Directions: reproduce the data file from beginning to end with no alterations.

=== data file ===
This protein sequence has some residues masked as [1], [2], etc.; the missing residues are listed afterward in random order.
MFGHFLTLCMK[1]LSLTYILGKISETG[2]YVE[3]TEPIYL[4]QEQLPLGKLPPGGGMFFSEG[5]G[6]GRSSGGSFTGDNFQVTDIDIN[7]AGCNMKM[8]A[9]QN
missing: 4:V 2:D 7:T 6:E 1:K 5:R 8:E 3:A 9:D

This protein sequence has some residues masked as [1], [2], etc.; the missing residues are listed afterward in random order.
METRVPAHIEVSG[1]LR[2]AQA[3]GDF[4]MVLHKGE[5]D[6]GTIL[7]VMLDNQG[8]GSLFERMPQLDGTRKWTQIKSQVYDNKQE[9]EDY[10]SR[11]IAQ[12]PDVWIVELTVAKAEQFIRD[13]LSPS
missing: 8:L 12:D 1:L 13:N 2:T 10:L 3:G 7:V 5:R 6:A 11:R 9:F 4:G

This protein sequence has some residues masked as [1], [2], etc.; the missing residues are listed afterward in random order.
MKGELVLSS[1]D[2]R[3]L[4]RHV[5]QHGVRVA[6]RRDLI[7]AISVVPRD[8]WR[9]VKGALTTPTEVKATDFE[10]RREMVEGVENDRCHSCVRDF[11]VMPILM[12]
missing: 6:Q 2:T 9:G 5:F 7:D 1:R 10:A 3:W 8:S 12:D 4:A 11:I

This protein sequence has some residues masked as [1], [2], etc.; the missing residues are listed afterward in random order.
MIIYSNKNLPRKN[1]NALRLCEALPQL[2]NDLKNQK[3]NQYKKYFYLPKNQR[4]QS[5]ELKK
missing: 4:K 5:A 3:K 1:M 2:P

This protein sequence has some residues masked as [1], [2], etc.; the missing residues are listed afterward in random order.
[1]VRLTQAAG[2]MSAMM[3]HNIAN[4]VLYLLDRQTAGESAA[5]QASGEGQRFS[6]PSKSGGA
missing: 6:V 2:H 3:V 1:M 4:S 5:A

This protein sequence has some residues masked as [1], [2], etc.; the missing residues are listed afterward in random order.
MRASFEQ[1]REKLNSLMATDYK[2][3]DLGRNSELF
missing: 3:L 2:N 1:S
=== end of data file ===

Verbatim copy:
This protein sequence has some residues masked as [1], [2], etc.; the missing residues are listed afterward in random order.
MFGHFLTLCMK[1]LSLTYILGKISETG[2]YVE[3]TEPIYL[4]QEQLPLGKLPPGGGMFFSEG[5]G[6]GRSSGGSFTGDNFQVTDIDIN[7]AGCNMKM[8]A[9]QN
missing: 4:V 2:D 7:T 6:E 1:K 5:R 8:E 3:A 9:D

This protein sequence has some residues masked as [1], [2], etc.; the missing residues are listed afterward in random order.
METRVPAHIEVSG[1]LR[2]AQA[3]GDF[4]MVLHKGE[5]D[6]GTIL[7]VMLDNQG[8]GSLFERMPQLDGTRKWTQIKSQVYDNKQE[9]EDY[10]SR[11]IAQ[12]PDVWIVELTVAKAEQFIRD[13]LSPS
missing: 8:L 12:D 1:L 13:N 2:T 10:L 3:G 7:V 5:R 6:A 11:R 9:F 4:G

This protein sequence has some residues masked as [1], [2], etc.; the missing residues are listed afterward in random order.
MKGELVLSS[1]D[2]R[3]L[4]RHV[5]QHGVRVA[6]RRDLI[7]AISVVPRD[8]WR[9]VKGALTTPTEVKATDFE[10]RREMVEGVENDRCHSCVRDF[11]VMPILM[12]
missing: 6:Q 2:T 9:G 5:F 7:D 1:R 10:A 3:W 8:S 12:D 4:A 11:I

This protein sequence has some residues masked as [1], [2], etc.; the missing residues are listed afterward in random order.
MIIYSNKNLPRKN[1]NALRLCEALPQL[2]NDLKNQK[3]NQYKKYFYLPKNQR[4]QS[5]ELKK
missing: 4:K 5:A 3:K 1:M 2:P

This protein sequence has some residues masked as [1], [2], etc.; the missing residues are listed afterward in random order.
[1]VRLTQAAG[2]MSAMM[3]HNIAN[4]VLYLLDRQTAGESAA[5]QASGEGQRFS[6]PSKSGGA
missing: 6:V 2:H 3:V 1:M 4:S 5:A

This protein sequence has some residues masked as [1], [2], etc.; the missing residues are listed afterward in random order.
MRASFEQ[1]REKLNSLMATDYK[2][3]DLGRNSELF
missing: 3:L 2:N 1:S